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Sole & the Skyrider Band

Sole & The Skyrider Band Remix LP

(Black Canyon; US: 17 Feb 2009; UK: Available as import)

Sometimes, though justifiably, remix albums get a bad rap. Besides the fact that anyone with a computer can remix a song these days, the end product typically is less than impressive or depreciates the quality of the original piece. In those cases, you cannot blame anyone for hating on a “new” version of a song that essentially turns the piece into a noisy mess and/or loses the track’s integrity. Then, there is the dreaded stereotypical hip-hop remix featuring a DJ screaming every 30 seconds and one or two new verses that really add nothing substantial. Luckily, though, there are always exceptions. Those include the classic remixes done by Pete Rock and J Dilla as well as more recent efforts such as AmpLive’s phenomenal Rainydayz Remixes project. And now, we can add this, the Sole & The Skyrider Band Remix LP, to the pile of remix CDs worthy of your time.


But be forewarned: a prototypical hip-hop remix album this is not. As any fan of this anticon.‘s co-founder knows, Sole’s take on rap is hardly conventional. Like his labelmates Doseone (of Subtle and others) and Yoni Wolf (of Why? and others), Sole spits essays filled with punchlines, self-deprecation, braggadocio, and social criticisms at a sometimes blistering speed. And if you can’t track down the lyrics to his songs, I bid you good luck in comprehending exactly what he’s saying. But that’s part of his, and his cohort’s, appeal. They supply depth, sometimes too much depth actually, to a genre that is currently in the public’s cross-hairs for being overly superficial.


And for Sole’s new group’s debut, which originally dropped in 2007, he took his syllable-happy shenanigans to another level. With the Skyrider Band behind him, the emcee went to darker territory, though he was never one for sunshine. The album’s apocalyptic, end-of-the-world overtones were littered throughout both the lyrics and song titles, so those without a cheat sheet had a least a semblance of what was going on. For example, here’s a trio of appropriately-named tracks that bleed social-criticism: “A Sad Day for Investors”, “Nothing is Free”, and “The Sound of Head on Concrete”. Clearly, something was bothering Sole when he penned this album. So, with that, it’s only fitting that the recently remixed version of this album is even more primed for the world’s end. Who can blame Astronautalis, for example, for transforming the already solemn “A Sad Day for Investors” into an epic, distorted anthem full of gritty drums and scratchy pianos. “Magnum” features similar sounds as Sleeper blends laptop drums with noisy, shoegazing guitar as Sole offers lyrics based on the Jonestown Massacre.


Sounds inviting, doesn’t it? Well, it’s obvious to anyone who listens to music that truly beautiful, touching songs and albums are mostly crafted out of despair, longing, fear, anger, and every other extreme emotion out there. So while this album deserves a slight knock for its overwhelming bleak outlook, it deserves the same amount of credit to sticking to a firm script. Sure it might turn off the happy-go-lucky crowd, but who the hell thought they would play this anyway? Well, to be fair, they are fairly serviced into a few tracks on here, such as the out-of-place remix of “On Cavalry” by Pictureplane. The track essentially turns into a rave anthem by the end, which is disappointing because it at first sounds more like Sole’s hope is catching its second wind. Instead, it just gets noisy and scatterbrained. Luckily, its brightness is balanced by an equally upbeat but more focused remix of “The Shipwreckers” from Otem Relik. The producer adds keys and a wheezy melody to the track that was once devastatingly morose.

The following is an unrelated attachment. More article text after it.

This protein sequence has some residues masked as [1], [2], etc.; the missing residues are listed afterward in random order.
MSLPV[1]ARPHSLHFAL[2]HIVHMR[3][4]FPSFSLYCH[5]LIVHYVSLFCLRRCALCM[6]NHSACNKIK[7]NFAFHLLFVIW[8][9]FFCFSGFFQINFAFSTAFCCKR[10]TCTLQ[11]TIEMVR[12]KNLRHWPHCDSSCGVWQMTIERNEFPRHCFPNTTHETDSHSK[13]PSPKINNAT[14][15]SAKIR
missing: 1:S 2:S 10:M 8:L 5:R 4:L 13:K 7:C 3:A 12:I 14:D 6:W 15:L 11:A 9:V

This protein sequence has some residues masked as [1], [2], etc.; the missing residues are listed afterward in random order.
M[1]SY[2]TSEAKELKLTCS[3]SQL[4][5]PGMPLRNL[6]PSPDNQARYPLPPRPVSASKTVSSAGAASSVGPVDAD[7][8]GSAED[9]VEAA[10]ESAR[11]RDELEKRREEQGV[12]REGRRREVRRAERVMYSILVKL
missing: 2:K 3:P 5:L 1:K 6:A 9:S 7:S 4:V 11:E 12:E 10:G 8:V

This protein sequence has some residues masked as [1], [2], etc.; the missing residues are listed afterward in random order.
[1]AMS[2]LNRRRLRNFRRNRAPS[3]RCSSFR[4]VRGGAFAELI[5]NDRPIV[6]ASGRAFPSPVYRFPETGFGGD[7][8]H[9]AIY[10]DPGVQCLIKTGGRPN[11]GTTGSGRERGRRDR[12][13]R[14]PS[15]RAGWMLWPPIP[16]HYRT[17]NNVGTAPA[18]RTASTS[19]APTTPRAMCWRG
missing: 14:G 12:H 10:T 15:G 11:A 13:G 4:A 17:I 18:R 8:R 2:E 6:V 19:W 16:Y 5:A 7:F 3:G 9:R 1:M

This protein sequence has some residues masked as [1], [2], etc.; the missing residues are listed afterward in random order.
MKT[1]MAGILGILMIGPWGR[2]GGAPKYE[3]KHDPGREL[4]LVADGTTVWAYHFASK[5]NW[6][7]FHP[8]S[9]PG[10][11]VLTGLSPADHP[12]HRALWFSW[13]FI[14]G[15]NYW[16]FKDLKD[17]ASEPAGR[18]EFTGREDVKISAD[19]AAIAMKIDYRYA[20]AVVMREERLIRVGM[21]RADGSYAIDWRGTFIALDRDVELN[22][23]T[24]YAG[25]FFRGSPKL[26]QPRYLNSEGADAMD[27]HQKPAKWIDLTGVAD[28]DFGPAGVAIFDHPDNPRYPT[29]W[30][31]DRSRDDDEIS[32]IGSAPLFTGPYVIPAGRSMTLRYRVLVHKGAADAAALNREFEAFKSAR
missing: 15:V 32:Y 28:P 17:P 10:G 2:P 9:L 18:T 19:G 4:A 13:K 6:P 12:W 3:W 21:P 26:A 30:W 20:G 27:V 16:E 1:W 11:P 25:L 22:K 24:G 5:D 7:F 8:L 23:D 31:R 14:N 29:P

What’s most intriguing piece about this abstract hip-hop puzzle is how a who’s-who of left-field producers have somehow captured an overall balanced and cohesive sound. While there are a few bumps in the road, like the disappointing “The Bridges Let Us Down (Thavius Beck remix)”, everyone on here basically kills it. From Radical Face’s reverb-drenched guitar and ominous piano on “Nothing is Free” to Odd Nosdam’s droning ambient synthesizers on “One Egg Short of an Omelet”, Sole & The Skyrider Band Remix LP is a noisy batch of songs that’s sure worth your time. Just don’t expect to walk away with a grin on your face.

Rating:

Weekly newspaper reporter by day, music reviewer by night (OK, and by day, too). When he's not writing for PopMatters, Andrew spends most of his time at online magazine Prefix and hip-hop site Potholes In My Blog.


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23 Nov 2009
Plastique utilizes scathing hip hop to bring to light the despondent affairs of America through the use of dark constructs, an irony you can be assured isn’t lost on Sole & the Skyrider Band.
17 Dec 2007
Tim "Sole" Holland puts a band together to lend a tasty organic punch to his biting social commentary. One of the few essential hip-hop albums of 2007.
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